One: our position in life, our position in the world,
can change in a heartbeat.
Two: we are all connected, one to another, as children of God,
And if some are hungry and heartbroken and hurt
then we need to understand that part of our work in God’s world
is to reach out to those who are suffering.

In Jesus’ time most folks thought if things were going good for you,
it was because God was pleased with you.
And if things were going badly—if you were sick or poor—
then God was angry with you.

But Jesus says over and over to us,
that is SO not true.

God’s ways are love and forgiveness, and grace.
The saints of God are the tangible presence of love and forgiveness and grace
being lived out in this world.

All Saints Day is a wonderful time to reflect on our blessings,
to think about the saints in our lives
those who have rescued us from woe, from sorrow, from disaster.
Those who have been the face of Jesus for us.

I want to share with you three of my saints.

My mother is one of my saints.
As a teenager, I used to roll my eyes at the way she waited on my father.
I wanted her to be liberated!
Then I grew up and began to see that what my mother did for my father
was done out of pure love.

My mother was a very strong woman
but when my father died,
when you lose the person who has been the love of your life
for over 50 years,
your heart aches.
In my mother’s weakness, I saw her deepest strength—
her immense capacity to love.
Blessed are you who weep now.

I met another saint on my first mission trip to Panama.
His name is Daniel.
He was a teenager at the time.
I was part of a group of seminarians
who worked with a group of Panamanian Episcopalians
to help renovate the chapel
at their youth camp.
On our last day there,
we were getting ready to leave,
and those of us heading back to the States,
decided we were going to throw away
our old tennis shoes we had worn all week.
We had purposefully brought our oldest, rattiest shoes for that week of work.
Our shoes at week’s end had paint, cement and a lot of dirt covering them.
Not something we wanted to pack and bring back home with us.

As we were changing shoes, getting ready to toss our old ones in the garbage,
the man from one of the Panamanian Episcopal churches
who had coordinated the work week came up to us
and asked us if we would be offended
if he gave our shoes to some of the workers there.
We were a little embarrassed,
but said, no, that was fine.
Daniel was one of the workers who had been selected to
receive a pair of our shoes.
When he came over he was so excited.
When I looked down,
I saw that his own tennis shoes were tied onto his feet
with a pair of shoe laces.
The bottom had long ago come apart from the top of the shoe.
He had worked all week in those shoes
And I had worked right beside him --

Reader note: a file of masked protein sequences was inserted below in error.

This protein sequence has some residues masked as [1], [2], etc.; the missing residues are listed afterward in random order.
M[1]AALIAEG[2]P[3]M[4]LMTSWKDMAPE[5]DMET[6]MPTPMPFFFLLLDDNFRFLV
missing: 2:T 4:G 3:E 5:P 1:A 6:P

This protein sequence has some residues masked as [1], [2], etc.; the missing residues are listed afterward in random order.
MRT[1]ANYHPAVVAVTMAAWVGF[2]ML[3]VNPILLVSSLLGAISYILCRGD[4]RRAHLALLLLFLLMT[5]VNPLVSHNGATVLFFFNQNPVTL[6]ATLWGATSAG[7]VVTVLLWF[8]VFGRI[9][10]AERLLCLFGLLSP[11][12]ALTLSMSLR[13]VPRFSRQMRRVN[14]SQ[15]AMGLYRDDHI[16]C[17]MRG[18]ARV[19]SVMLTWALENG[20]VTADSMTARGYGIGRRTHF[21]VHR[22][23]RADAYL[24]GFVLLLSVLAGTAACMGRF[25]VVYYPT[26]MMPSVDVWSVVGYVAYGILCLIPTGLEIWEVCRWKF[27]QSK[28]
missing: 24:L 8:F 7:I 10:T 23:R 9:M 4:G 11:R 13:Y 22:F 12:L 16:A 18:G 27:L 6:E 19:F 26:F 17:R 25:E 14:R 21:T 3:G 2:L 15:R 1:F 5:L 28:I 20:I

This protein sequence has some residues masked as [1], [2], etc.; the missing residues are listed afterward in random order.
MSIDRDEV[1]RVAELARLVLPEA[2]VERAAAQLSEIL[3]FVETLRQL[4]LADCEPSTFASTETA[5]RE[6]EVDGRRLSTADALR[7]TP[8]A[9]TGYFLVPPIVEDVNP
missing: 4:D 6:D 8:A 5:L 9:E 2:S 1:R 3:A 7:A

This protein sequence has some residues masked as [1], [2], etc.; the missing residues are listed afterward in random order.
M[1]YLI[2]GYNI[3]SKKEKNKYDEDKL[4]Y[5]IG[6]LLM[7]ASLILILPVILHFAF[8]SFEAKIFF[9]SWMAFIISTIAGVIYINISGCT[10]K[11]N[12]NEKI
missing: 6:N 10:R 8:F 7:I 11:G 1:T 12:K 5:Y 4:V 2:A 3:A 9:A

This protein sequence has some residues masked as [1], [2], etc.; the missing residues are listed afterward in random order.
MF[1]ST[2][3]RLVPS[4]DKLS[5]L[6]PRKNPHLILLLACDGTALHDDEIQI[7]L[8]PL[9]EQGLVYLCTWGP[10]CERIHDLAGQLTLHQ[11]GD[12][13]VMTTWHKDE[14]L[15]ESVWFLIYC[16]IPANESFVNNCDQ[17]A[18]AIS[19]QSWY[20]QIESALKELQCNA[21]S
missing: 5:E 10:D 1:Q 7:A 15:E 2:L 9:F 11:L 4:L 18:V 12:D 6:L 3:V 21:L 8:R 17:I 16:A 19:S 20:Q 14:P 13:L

and I had never even noticed.
Blessed are you who are poor
for yours is the kingdom of God.

Remember that hymn I sing a song of the saints of God?
I told you it made me laugh when I first heard it.
That hymn also made me cry once.
It was one of the hymns sung at a burial service for my friend Tori
who died of cancer when she was 34 years old.

Tori did not pick that hymn for her burial service
because she felt SHE was a saint--
She picked that hymn
because she felt one of the gifts she received from her illness
was having her eyes opened to all the saints who surrounded her.
Her husband, her friends, her sister, her neighbors, the doctors and nurses.
Tori even included their dog Daisy among her saints.
Daisy would come up and lick Tori’s face
just like Tori was a puppy who needed special care.

Why do we celebrate All Saints Day?
As a reminder:
To remember those we love but see no longer.
To remember the saints that are still with us every day.
To inspire us to be one, too.

There are a myriad of wonderful saints throughout the history of the church.
They all belong to us.
But there are a myriad of saints right here, too.

I look out on this congregation of St. John’s
and it is not just John who is our saint---
there is Saint Sheila and St. Roberta and St. Anne and St. Stacy and
St. Susan and St. Chris and St. Eddie and St. Sandra and St. Joe…
…and on and on and on.

The saints of God—right here in front of us,
right here beside us, right here behind us,
right here all around us.

As my grandmother would say,
If you threw a stick, you’re bound to hit one.

I am NOT advocating throwing sticks—certainly not in church!!!
I AM advocating that we open our eyes
and see the saints that bless our lives everyday.
I AM advocating that we strive to live into our baptismal promises:

For the saints of God are just folk like me—and YOU--
And we mean to be ones, too.

And there is one among us today,
who really means to be one, too.

So let us gather at the font now and baptize Justin…